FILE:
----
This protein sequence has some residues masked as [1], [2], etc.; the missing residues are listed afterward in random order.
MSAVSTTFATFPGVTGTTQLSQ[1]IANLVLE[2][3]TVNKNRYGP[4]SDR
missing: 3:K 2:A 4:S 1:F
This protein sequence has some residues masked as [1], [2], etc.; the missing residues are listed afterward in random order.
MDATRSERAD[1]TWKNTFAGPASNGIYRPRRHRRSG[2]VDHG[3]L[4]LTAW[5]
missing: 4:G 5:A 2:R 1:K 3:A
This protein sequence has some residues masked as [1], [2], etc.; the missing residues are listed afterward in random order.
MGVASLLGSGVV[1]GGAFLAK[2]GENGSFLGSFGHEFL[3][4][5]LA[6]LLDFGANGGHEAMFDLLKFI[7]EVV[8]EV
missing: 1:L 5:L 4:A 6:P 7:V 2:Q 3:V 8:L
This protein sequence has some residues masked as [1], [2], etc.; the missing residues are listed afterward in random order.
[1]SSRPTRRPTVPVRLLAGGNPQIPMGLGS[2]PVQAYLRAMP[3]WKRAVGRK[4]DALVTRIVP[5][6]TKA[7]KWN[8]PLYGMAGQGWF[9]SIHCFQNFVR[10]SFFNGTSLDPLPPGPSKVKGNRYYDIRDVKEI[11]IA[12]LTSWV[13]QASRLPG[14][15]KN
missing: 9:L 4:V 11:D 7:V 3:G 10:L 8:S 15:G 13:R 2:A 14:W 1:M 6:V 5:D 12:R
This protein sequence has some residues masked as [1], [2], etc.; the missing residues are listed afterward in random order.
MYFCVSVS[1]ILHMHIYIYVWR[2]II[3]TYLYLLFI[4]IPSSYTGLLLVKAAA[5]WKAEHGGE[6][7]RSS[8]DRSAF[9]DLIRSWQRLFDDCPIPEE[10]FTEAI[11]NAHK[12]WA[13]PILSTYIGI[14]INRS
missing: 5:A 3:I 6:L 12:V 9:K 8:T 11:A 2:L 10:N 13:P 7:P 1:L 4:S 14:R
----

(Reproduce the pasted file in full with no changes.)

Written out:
This protein sequence has some residues masked as [1], [2], etc.; the missing residues are listed afterward in random order.
MSAVSTTFATFPGVTGTTQLSQ[1]IANLVLE[2][3]TVNKNRYGP[4]SDR
missing: 3:K 2:A 4:S 1:F
This protein sequence has some residues masked as [1], [2], etc.; the missing residues are listed afterward in random order.
MDATRSERAD[1]TWKNTFAGPASNGIYRPRRHRRSG[2]VDHG[3]L[4]LTAW[5]
missing: 4:G 5:A 2:R 1:K 3:A
This protein sequence has some residues masked as [1], [2], etc.; the missing residues are listed afterward in random order.
MGVASLLGSGVV[1]GGAFLAK[2]GENGSFLGSFGHEFL[3][4][5]LA[6]LLDFGANGGHEAMFDLLKFI[7]EVV[8]EV
missing: 1:L 5:L 4:A 6:P 7:V 2:Q 3:V 8:L
This protein sequence has some residues masked as [1], [2], etc.; the missing residues are listed afterward in random order.
[1]SSRPTRRPTVPVRLLAGGNPQIPMGLGS[2]PVQAYLRAMP[3]WKRAVGRK[4]DALVTRIVP[5][6]TKA[7]KWN[8]PLYGMAGQGWF[9]SIHCFQNFVR[10]SFFNGTSLDPLPPGPSKVKGNRYYDIRDVKEI[11]IA[12]LTSWV[13]QASRLPG[14][15]KN
missing: 9:L 4:V 11:D 7:V 3:G 10:L 8:S 15:G 13:R 2:A 14:W 1:M 6:V 5:D 12:R
This protein sequence has some residues masked as [1], [2], etc.; the missing residues are listed afterward in random order.
MYFCVSVS[1]ILHMHIYIYVWR[2]II[3]TYLYLLFI[4]IPSSYTGLLLVKAAA[5]WKAEHGGE[6][7]RSS[8]DRSAF[9]DLIRSWQRLFDDCPIPEE[10]FTEAI[11]NAHK[12]WA[13]PILSTYIGI[14]INRS
missing: 5:A 3:I 6:L 12:V 9:K 8:T 11:A 2:L 10:N 13:P 7:P 1:L 4:S 14:R